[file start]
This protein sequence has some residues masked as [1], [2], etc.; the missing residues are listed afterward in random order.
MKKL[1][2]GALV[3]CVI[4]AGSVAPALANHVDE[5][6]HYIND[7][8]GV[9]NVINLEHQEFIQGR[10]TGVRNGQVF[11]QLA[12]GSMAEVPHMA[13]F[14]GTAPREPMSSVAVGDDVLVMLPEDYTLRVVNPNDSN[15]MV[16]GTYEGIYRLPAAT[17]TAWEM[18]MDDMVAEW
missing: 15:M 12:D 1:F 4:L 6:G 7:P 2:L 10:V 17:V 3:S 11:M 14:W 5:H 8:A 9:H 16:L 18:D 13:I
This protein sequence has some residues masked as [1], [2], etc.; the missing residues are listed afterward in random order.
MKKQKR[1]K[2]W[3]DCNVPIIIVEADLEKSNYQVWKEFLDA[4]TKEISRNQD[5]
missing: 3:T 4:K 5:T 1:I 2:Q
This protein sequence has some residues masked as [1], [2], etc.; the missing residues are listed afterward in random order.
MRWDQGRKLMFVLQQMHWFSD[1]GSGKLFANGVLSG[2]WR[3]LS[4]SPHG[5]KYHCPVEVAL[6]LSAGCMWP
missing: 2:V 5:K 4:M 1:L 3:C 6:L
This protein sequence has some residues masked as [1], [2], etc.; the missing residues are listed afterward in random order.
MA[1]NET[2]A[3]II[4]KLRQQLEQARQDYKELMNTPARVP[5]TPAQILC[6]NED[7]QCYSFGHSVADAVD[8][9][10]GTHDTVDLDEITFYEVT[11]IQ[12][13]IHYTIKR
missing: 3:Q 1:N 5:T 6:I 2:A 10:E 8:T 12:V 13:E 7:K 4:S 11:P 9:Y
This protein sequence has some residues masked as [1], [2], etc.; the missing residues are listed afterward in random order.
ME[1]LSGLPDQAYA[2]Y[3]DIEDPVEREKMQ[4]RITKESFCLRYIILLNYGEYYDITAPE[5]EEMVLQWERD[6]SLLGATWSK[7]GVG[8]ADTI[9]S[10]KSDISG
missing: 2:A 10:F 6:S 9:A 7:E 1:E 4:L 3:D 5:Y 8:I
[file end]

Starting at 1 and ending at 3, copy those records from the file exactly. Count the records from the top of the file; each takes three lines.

This protein sequence has some residues masked as [1], [2], etc.; the missing residues are listed afterward in random order.
MKKL[1][2]GALV[3]CVI[4]AGSVAPALANHVDE[5][6]HYIND[7][8]GV[9]NVINLEHQEFIQGR[10]TGVRNGQVF[11]QLA[12]GSMAEVPHMA[13]F[14]GTAPREPMSSVAVGDDVLVMLPEDYTLRVVNPNDSN[15]MV[16]GTYEGIYRLPAAT[17]TAWEM[18]MDDMVAEW
missing: 15:M 12:D 1:F 4:L 6:G 7:P 2:L 10:V 17:V 3:S 11:M 14:W 5:H 8:A 9:H 16:L 18:D 13:I
This protein sequence has some residues masked as [1], [2], etc.; the missing residues are listed afterward in random order.
MKKQKR[1]K[2]W[3]DCNVPIIIVEADLEKSNYQVWKEFLDA[4]TKEISRNQD[5]
missing: 3:T 4:K 5:T 1:I 2:Q
This protein sequence has some residues masked as [1], [2], etc.; the missing residues are listed afterward in random order.
MRWDQGRKLMFVLQQMHWFSD[1]GSGKLFANGVLSG[2]WR[3]LS[4]SPHG[5]KYHCPVEVAL[6]LSAGCMWP
missing: 2:V 5:K 4:M 1:L 3:C 6:L